The Tenth Doctor" is degenerating, as well as regenerating

I saw "The Waters of Mars" last night.

Appearances to the contrary, it is not a tale about some extraterrestrial branch of my family. Instead it's a BBC special episode of Doctor Who, laying the groundwork for the demise of the Tenth Doctor (David Tennant) and his regeneration into the Eleventh (Matt Smith).

Impressive. The Tenth Doctor- my favorite, and that of most Whovians, it seems- is clearly losing it. His hubris is contaminating his decisions, and his psychological deterioration is preparing the way for his coming regeneration in a manner unprecedented in the half-century history of the series.

Dr. Who has certainly come a long way since the charming but cheesy British series that debuted on the night that JFK was assassinated. It's become one of the best things on television, from the point of view of plot and writing as well as simple fun.

Further reflectons on Uwe Siemon-Netto, Gen. Giap and recent American wars

"No matter how well we do on the battlefield, some day we're going to have to go home- and they're still going to be there."--Unidentified junior NSA staffer to National Security Advisor Walt Rostow on why he was not cheered by "good news" from Vietnam. Cited by David Halberstam in The Best and the BrightestI recently blogged on a piece by Uwe Siemon-Netto on the insight into the democratic psyche which led North Vietnam's Gen.Vo Ngyen Giap to victory over the United States in the Vietnam War. Upon further reflection, though, it seems to me that two caveats need to be added to the point that democratic societies- as demonstrated by the Vietnam debacle, the current debate over our involvement in Afghanistan, and even our apparent victory in Iraq- lack the stomach for long-term sacrifice and commitment necessary to win conflicts not obviously and immediately related to their own national survival.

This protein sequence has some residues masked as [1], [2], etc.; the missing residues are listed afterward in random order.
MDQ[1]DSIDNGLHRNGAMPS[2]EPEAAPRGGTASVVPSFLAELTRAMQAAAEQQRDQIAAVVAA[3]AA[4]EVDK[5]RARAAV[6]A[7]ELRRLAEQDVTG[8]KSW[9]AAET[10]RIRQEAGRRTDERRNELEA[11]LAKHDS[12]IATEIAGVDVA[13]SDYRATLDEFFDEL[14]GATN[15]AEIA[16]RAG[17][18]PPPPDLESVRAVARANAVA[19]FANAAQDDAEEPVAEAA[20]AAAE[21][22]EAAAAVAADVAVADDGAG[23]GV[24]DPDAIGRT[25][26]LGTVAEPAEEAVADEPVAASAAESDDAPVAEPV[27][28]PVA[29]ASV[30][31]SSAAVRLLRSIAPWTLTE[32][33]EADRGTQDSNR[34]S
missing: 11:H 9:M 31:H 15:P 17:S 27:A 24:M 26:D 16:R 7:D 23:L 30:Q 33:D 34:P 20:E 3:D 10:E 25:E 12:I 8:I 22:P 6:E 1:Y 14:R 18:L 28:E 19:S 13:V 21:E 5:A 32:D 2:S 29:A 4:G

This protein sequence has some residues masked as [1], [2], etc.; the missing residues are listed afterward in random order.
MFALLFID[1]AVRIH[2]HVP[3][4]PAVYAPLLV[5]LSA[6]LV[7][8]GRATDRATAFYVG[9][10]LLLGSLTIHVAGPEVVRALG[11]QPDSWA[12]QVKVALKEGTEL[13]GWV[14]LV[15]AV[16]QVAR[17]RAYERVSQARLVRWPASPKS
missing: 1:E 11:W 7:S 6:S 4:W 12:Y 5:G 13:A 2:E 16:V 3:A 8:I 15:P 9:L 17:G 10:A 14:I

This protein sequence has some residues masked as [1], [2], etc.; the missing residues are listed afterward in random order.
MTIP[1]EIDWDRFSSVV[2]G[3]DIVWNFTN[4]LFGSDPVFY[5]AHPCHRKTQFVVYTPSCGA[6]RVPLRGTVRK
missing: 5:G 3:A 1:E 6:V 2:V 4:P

One of my pet peeves when it comes to Vietnam is the myth- …

Matt Harrison and the Two Kingdoms

Confessional Lutherans are rejoicing at the election of the Rev. Matthew Harrison as the new president of the Lutheran Church-Missouri Synod. At long last, the United States will once again have a major denomination presenting itself to the world as traditionally Lutheran.

I expect the LCMS to once again take on a... well, Lutheran flavor now. The Means of Grace will, at least officially, once again be the tools Missouri officially endorses for sharing Christ and His blessings, instead of human marketing and psychological manipulation. Small groups replacing Word and Sacrament ministry as the focus of the congregation's life, "contemporary" worship, the Ablaze!(c) "movement," and suchlike will no doubt continue, but at least such Reformed-style resorts to human manipulation in the place of a Lutheran reliance on the Means of Grace in the promulgation of the Gospel will no longer have the Synod's official endorsement. Hopefully Ablaze!(c) will, to coin a ph…

About time we internalized this lesson

Lutheran Journalist Uwe Siemon-Netto blogs on North Vietnamese General Vo Nguyen Giap's insight on the fatal flaw in the psychology of democracies when it comes to fighting long, drawn-out wars.

Giap parlayed this insight into victories over both France and the United States. He was one totalitarian who certainly had the number of the democracies. Osama bin Laden, the Taliban, and the other Islamofascists are counting on him being proven right once again today.

Like the man says: He who fails to learn from history is doomed to repeat it.

And repeat it. And repeat it. And repeat it....

Traditional Lutheran elected Missouri Synod president!

The church body in which I was baptized and confirmed took a major step toward becoming "your grandfather's Missouri Synod" again today.

The Reverend Matt Harrison, a confessional Lutheran, has been elected as the president of what was once a traditional Lutheran denomination, and which may soon be one again.

Harrison, who has served as the executive director of LCMS World Relief and Human Care since 2001, received 643 percent votes, or 54 percent, on the first ballot this afternoon. Incumbent President Gerald B. Kieschnick received 527 votes, or 45 percent. The Rev. Herbert C. Mueller Jr was elected First Vice President, receiving 631 votes, or 53 percent, to 339 votes, or 28 percent, for incumbent Dr. William Diekelman.